The other answer is great and comes from a viewpoint of macroscopic plasticity. I'd just like to note that another perspective on plasticity exists, a multiscale view based on following atomistic mechanisms up through the length scales to aim for an understanding of plasticity that is increasingly based on physical mechanisms. The enormous range of length scales makes this a daunting task, and it's therefore still an area of active research.
Much of the research focuses on the evolution of dislocation populations, as the motion of these defects controls the plasticity of metals in many cases. At the very smallest scales, molecular dynamics simulations have been used to study the motion of individual dislocation mechanisms and even some dislocation populations . These are limited to a very high strain rate due to the small time steps required during the numerical integration of Newton's laws to describe the motion of atoms.
At a higher length scale, dislocations can be represented as discrete objects  or as part of a continuum . The behaviors of dislocation populations determined through these methods can give an idea of the stress-strain response for a single crystal. Often these rules of strength evolution at the slip system scale are then incorporated into the crystal plasticity finite element method, in which multiple grains of difference orientations and morphologies can be considered in a representative volume element to give a final, overall stress-strain curve . (More commonly, crystal plasticity models are fit to an existing stress-strain curve, to be used only on the same material system.)
Unfortunately, a multiscale approach does not give you a unified mathematical model to describe plasticity. There are important physics to consider at multiple length scales, and you'd have to incorporate an even wider variety of mechanisms if you want to predict failure. Most researchers recognize that all computational methods are compromises and choose the best tool to investigate their specific question. Cited are some recent papers on each topic, not necessarily the best review articles to start out with.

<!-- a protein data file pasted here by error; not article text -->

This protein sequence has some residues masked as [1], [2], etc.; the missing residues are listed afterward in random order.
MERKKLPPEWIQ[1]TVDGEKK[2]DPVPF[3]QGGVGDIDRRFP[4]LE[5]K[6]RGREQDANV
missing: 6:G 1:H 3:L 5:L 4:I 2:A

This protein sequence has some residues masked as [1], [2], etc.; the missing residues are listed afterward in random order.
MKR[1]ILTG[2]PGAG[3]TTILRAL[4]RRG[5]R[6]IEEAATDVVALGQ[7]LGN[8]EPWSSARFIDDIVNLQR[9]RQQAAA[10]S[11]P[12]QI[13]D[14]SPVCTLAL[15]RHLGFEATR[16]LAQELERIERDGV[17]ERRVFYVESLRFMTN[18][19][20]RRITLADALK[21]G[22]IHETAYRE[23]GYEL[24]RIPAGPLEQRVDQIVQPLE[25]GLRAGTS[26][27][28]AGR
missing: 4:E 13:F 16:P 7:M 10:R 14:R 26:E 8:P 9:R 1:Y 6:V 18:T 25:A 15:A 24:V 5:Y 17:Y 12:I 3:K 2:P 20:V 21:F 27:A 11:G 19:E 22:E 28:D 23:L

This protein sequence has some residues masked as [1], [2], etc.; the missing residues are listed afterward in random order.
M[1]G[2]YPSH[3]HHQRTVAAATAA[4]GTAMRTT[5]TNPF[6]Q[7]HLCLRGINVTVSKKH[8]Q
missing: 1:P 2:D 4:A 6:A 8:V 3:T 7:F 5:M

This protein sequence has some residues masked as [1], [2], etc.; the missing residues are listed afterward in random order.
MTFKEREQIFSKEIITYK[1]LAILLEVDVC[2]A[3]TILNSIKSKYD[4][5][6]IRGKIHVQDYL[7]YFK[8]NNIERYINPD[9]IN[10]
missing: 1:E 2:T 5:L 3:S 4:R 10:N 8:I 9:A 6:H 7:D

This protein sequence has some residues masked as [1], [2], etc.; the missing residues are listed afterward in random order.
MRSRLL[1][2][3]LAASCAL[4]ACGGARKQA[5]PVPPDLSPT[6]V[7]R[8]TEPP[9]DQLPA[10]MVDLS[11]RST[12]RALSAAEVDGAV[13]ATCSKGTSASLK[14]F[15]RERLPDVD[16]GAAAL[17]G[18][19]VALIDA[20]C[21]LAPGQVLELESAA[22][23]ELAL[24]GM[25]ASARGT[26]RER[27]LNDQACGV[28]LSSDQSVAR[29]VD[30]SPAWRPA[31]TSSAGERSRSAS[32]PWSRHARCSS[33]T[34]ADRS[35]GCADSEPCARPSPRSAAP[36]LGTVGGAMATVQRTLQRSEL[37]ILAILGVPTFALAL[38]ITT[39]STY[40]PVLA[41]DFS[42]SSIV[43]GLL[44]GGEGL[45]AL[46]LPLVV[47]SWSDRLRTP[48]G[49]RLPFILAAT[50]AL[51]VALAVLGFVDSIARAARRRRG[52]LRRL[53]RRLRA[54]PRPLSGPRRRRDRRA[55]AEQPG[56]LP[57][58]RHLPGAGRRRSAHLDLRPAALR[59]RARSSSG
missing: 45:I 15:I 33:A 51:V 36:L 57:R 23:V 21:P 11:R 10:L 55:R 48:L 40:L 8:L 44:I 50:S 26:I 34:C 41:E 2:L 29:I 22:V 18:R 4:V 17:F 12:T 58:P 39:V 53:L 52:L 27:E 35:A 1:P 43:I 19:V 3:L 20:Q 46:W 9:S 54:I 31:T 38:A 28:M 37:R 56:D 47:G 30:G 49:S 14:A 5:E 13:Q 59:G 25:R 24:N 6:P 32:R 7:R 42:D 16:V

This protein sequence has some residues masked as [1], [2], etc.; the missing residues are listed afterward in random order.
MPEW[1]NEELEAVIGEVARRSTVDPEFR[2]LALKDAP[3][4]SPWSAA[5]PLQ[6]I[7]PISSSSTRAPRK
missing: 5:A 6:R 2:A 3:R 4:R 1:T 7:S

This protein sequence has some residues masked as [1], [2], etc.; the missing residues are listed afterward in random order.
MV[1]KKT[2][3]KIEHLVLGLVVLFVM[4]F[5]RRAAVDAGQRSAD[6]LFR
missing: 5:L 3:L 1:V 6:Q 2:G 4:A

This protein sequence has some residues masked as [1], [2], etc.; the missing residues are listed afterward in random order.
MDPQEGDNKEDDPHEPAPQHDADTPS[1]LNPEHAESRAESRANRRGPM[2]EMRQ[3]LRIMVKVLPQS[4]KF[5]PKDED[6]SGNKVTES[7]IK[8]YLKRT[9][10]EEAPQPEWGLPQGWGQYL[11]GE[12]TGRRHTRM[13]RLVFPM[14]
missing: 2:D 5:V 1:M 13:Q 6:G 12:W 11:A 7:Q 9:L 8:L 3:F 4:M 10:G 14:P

Zepeda-Ruiz, L. A.; Stukowski, A.; Oppelstrup, T.; Bertin, N.; Barton, N. R.; Freitas, R.; Bulatov, V. V. Atomistic Insights into Metal Hardening. Nat. Mater. 2020. https://doi.org/10.1038/s41563-020-00815-1.
 Akhondzadeh, Sh.; Sills, R. B.; Bertin, N.; Cai, W. Dislocation Density-Based Plasticity Model from Massive Discrete Dislocation Dynamics Database. Journal of the Mechanics and Physics of Solids 2020, 145, 104152. https://doi.org/10.1016/j.jmps.2020.104152.
 Xu, S.; Smith, L.; Mianroodi, J. R.; Hunter, A.; Svendsen, B.; Beyerlein, I. J. A Comparison of Different Continuum Approaches in Modeling Mixed-Type Dislocations in Al. Modelling Simul. Mater. Sci. Eng. 2019, 27 (7), 074004. https://doi.org/10.1088/1361-651X/ab2d16.
 Nguyen, K.; Zhang, M.; Amores, V. J.; Sanz, M. A.; Montáns, F. J. Computational Modeling of Dislocation Slip Mechanisms in Crystal Plasticity: A Short Review. Crystals 2021, 11 (1), 42. https://doi.org/10.3390/cryst11010042.